**25**

votes

**13**answers

3k views

### Elementary applications of linear algebra over finite fields

I'm teaching axiomatic linear algebra again this semester. Although the textbooks I'm using do everything over the real or complex numbers, for various reasons I prefer to work over an arbitrary ...

**25**

votes

**3**answers

2k views

### Is “problem solving” a subject to be taught?

I am witnessing a new curriculum change in my country (Iran). It includes the change of all the mathematics textbooks at all grades. The peoples involved has sent me the textbook for seven graders (13 ...

**24**

votes

**17**answers

5k views

### Using slides in math classroom

I am toying with the idea of using slides (Beamer package) in a third year math course I will teach next semester. As this would be my first attempt at this, I would like to gather ideas about the ...

**24**

votes

**9**answers

12k views

### Applications of knot theory

An answer of André Henriques' inspired the following closely related CW question. Parts of the following is extracted from his answer and my comments.
I regularly teach a knot theory class. ...

**24**

votes

**2**answers

1k views

### Can the unsolvability of quintics be seen in the geometry of the icosahedron?

Q1. Is it possible to somehow "see" the unsolvability of quintic polynomials
in the $A_5$ symmetries of the icosahedron (or dodecahedron)?
Perhaps this is too vague a question.
Q2. Are there ...

**24**

votes

**3**answers

2k views

### Nearly all math classes are lecture+problem set based; this seems particularly true at the graduate level. What are some concrete examples of techniques other than the “standard math class” used at the *Graduate* level?

In the fall, I am teaching one undergraduate and one graduate course, and in planning these courses I have been thinking about alternatives to the "standard math class". I have found it much easier ...

**23**

votes

**17**answers

3k views

### What are your favorite puzzles/toys for introducing new mathematical concepts to students?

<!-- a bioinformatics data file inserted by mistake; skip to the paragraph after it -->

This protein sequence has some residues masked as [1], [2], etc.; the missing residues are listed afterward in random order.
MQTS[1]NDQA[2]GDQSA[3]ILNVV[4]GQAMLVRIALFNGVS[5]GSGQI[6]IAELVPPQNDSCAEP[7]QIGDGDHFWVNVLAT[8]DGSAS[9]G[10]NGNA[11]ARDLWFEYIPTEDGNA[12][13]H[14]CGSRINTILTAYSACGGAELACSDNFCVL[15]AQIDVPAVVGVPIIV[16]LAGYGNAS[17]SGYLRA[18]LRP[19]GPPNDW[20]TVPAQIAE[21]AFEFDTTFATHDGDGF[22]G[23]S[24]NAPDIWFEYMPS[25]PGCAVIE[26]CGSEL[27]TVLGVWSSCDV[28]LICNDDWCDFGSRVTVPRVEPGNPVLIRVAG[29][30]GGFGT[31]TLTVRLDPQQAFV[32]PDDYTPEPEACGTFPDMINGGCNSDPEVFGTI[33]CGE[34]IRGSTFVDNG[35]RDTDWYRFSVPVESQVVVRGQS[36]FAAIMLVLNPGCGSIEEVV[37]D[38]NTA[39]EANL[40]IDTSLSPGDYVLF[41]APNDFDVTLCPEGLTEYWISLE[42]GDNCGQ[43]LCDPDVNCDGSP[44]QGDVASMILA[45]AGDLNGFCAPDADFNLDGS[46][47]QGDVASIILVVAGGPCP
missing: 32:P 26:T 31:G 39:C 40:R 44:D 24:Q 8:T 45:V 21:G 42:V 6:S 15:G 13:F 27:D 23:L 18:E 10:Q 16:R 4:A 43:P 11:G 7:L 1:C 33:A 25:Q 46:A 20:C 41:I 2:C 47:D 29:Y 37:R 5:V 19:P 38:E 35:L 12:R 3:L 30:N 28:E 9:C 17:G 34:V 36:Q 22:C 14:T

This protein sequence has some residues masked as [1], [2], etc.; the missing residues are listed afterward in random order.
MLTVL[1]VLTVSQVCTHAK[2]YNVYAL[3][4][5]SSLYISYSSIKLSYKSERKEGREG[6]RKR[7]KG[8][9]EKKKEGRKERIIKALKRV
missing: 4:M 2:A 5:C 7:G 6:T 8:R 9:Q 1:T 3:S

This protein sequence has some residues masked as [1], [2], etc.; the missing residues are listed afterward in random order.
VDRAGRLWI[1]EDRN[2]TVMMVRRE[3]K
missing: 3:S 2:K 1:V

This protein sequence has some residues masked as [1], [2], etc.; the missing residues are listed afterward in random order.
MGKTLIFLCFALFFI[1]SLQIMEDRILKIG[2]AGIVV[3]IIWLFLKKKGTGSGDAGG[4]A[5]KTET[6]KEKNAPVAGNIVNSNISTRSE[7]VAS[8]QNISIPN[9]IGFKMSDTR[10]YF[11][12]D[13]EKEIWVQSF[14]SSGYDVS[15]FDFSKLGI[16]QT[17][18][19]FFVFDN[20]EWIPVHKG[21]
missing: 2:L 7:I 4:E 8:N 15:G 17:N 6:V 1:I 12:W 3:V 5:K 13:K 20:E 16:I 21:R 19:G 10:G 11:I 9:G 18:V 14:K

We all know that the Rubik's Cube provides a nice concrete introduction to group theory. I'm wondering what other similar gadgets are out there that you've found useful for introducing new math to ...

**23**

votes

**11**answers

8k views

### Blackboard rendering of math fonts

I learned most of my math font rendering from watching others (for example, I draw ζ terribly). In most cases it is passable, but I'm often uncomfortable using fonts like Fraktur on the board. ...

**22**

votes

**5**answers

3k views

### References for “modern” proof of Newlander-Nirenberg Theorem

Hi,
I'm starting to prepare a graduate topics course on Complex and Kahler manifolds for January 2011. I want to use this course as an excuse to teach the students some geometric analysis. In ...

**22**

votes

**10**answers

1k views

### What (fun) results in graph theory should undergraduates learn?

I have the task of creating a 3rd year undergraduate course in graph theory (in the UK). Essentially the students will have seen minimal discrete math/combinatorics before this course. Since graph ...

**22**

votes

**7**answers

2k views

### Pros and cons of math teaching using smartboards

Currently, there is some talk in my university concerning a change in our lecture rooms from blackboards to smartboards (or other alternatives, such as a smart podium). For that reason, I'm interested ...

**22**

votes

**7**answers

3k views

### Why are two notions of Gaussian curvature are the same - what is the simplest & most didactic proof?

This question is still wide open - all of the answers so far rely on magical calculations. I've only accepted an answer because, by bounty rules, otherwise one would be accepted automatically. I can't ...

**21**

votes

**5**answers

3k views

### The Matrix-Tree Theorem without the matrix

I'm teaching an introductory graph theory course in the Fall, which I'm excited about because it gives me the chance to improve my understanding of graphs (my work is in topology). A highlight for me ...

**21**

votes

**4**answers

923 views

### Technical issue in the approach to Lie groups taken in a book

I'm teaching Lie groups and Lie Algebras out of Brian C. Hall's book (Lie Groups, Lie Algebras, and Representations: An Elementary Introduction, Springer), which I've enjoyed using. I'm confused about ...

**21**

votes

**4**answers

3k views

### Curriculum reform success stories at an “average” research university

Greetings all,
There's a never-ending story that many of us have sunk our teeth into. How do we go about teaching subjects like calculus and analysis "well?" Most universities that I'm familiar ...

**21**

votes

**2**answers

1k views

### Teaching the fundamental group via everyday examples

This question is a "prequel" to a similar question about homology. Both questions were inspired by seeing a talk, by Tadashi Tokieda, about the interesting physics that appears in toys.
What ...